Garfinkel is remembered warmly by students and colleagues at Yale as a friendly and dedicated man. For several years he lived on campus in the Graduate School and everyone called him "Boris." When Dirk Brouwer died in 1966, the Department started a transformation to increased emphasis on observational and theoretical astrophysics. Those students still devoted to celestial mechanics were guided by the senior research staff, including Gerald Clemence and Boris. Many especially remember Boris as providing critical moral support. "Boris was an intense lecturer," Roy Laubscher recalls, "constantly clasping a short piece of chalk as if in a death grip, all the while punctuating his remarks by rapidly pressing and releasing his thumb from the visible end of the chalk." He was passionate about his mathematics, and, in effect, was impassioned by everything around him, though his intense devotion to his specialty often made his actions and opinions seem oddly but appealingly quaint among the graduate students. In the 1970s, listening to some people debating how the Hubble constant had changed over time, starting at about 500 and then dropping to under 100, Boris became quite concerned, and asked, "Does this mean the universe will soon start collapsing?"
Boris always reminded people that he was a mathematician. On one of the occasions where he threw a party in his apartment, he asked one of the women who was setting the table, "How do you operate a fork?," Myles Standish recalls that a heavy traffic jam on the New Jersey Turnpike stimulated Boris to treat it as a "dynamic situation and certainly one which would not go unanalyzed." He was known to break the ice at parties by walking up to a stranger and asking, "Do you read books?" Though he could appear gruff, he was always very kind to students. Boris administered examinations in Russian for the grad students, who were then required to read research papers in two foreign languages. Wayne Osborn was thankful that Boris asked him to read two articles on familiar subjects in celestial mechanics. Although a number of the faculty played volleyball with the graduate students in the afternoon matches on the court next to the astronomy building, Garfinkel was the only faculty member to show up for beach football. He loved chess, becoming the Maryland chess champion. He could often be found playing competitive chess in his head, completely from memory.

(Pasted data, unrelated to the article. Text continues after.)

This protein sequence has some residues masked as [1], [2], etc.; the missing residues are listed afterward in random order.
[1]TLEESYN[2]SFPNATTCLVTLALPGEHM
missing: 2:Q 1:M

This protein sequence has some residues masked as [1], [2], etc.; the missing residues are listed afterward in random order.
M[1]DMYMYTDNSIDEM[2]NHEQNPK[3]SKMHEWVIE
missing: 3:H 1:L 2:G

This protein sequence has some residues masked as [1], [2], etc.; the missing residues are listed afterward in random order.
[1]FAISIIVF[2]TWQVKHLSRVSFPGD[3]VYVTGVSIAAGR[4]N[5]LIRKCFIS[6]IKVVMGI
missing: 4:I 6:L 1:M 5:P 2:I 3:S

One thing was certain: Boris had a great sense of humor and always loved good-hearted debating with the students. Boris invested in property in Florida. Graduate students were amused when he once asked: "Do you think I should go see it some time?" Eventually he did retire to West Palm Beach, Florida, where he lived until age 94 years, dying in late March 1999.
Compiled from materials provided by Kim Monocchi of the Yale Astronomy Department and recollections from Dorrit Hoffleit, Myles Standish, Wayne Osborn, Roy E. Laubscher, Ken Janes and James Heasley.
Photo (in Orlando, 1980, when he received the Brouwer Award) courtesy of D. Hoffleit